Part 4 of the Idaho Rangeland Resources Commission wolf series focuses on the unforeseen impacts caused by wolves in Idaho. The Life on the Range video crew learned about unexpected things like cows attacking herding dogs after being spooked by wolves, reduced weight gains by lambs and calves in wolf country, reduced pregnancy rates, mother cows getting killed by wolves, sometimes with no outside bite marks, elk hanging out in private ranchland meadows, seeing those places as a safe zone from wolves, a higher percentage of calves and lambs killed on public lands than expected, and more.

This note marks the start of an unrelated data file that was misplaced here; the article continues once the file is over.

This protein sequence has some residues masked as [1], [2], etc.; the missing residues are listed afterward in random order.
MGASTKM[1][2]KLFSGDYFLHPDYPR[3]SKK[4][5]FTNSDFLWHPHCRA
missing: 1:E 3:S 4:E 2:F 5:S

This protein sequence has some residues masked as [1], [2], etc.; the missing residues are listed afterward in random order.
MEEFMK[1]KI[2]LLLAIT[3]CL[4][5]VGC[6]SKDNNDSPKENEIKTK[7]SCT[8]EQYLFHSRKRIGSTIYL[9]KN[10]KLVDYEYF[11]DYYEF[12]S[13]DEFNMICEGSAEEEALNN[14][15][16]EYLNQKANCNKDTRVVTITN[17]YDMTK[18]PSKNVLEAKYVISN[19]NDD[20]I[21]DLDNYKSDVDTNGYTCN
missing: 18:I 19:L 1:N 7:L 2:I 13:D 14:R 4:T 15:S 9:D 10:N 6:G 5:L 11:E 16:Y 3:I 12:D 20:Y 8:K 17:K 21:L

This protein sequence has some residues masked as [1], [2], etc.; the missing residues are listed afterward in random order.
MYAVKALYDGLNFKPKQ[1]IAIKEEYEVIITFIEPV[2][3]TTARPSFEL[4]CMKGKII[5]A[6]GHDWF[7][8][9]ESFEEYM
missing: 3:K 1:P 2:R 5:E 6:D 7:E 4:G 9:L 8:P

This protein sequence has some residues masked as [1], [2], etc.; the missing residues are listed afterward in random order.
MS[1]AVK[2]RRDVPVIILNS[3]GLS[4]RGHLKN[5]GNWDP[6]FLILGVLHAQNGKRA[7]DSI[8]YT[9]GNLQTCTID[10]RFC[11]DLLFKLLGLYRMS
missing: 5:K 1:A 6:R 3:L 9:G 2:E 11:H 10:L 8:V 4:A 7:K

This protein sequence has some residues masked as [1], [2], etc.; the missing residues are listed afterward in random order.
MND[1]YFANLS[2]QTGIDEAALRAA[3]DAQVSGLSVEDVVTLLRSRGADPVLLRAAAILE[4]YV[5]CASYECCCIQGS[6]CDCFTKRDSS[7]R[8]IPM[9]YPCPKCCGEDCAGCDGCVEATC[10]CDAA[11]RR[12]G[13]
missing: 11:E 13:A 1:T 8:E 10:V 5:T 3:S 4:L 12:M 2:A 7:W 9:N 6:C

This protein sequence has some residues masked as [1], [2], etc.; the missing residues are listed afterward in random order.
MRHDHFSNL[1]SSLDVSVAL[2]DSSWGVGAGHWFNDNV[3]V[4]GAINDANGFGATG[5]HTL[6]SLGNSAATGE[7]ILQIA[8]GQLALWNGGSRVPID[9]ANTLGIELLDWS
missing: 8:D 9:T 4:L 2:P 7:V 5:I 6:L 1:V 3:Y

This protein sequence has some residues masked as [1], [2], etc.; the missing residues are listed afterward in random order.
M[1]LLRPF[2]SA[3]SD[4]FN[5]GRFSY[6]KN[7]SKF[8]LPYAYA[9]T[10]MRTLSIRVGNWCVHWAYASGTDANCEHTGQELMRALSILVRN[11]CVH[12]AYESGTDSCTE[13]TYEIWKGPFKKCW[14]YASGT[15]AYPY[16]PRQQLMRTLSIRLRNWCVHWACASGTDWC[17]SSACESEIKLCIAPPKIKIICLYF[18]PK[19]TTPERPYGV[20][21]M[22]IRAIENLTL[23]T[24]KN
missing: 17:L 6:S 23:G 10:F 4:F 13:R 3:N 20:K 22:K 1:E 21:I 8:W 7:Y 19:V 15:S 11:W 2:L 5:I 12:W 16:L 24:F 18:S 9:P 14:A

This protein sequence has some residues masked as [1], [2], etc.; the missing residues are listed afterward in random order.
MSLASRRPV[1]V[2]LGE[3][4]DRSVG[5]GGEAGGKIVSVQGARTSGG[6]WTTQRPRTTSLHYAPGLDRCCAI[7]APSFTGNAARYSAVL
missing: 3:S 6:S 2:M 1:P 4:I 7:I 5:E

An Oregon State University study also documented that cattle repeatedly spooked by wolves can get Post Traumatic Stress Disorder, the same malady suffered by American combat veterans. A cattle-wolf interaction study documented 783 encounters in a single summer using GPS collars on wolves and cattle.
Watch the video to see the details. It’s unclear how many ranchers in Idaho have been impacted by these issues because no research has been done on that question. About 435 ranchers in Idaho have been impacted by direct wolf predation, so it is likely that those producers have experienced some of the unforeseen issues as well.
All of these impacts were discovered through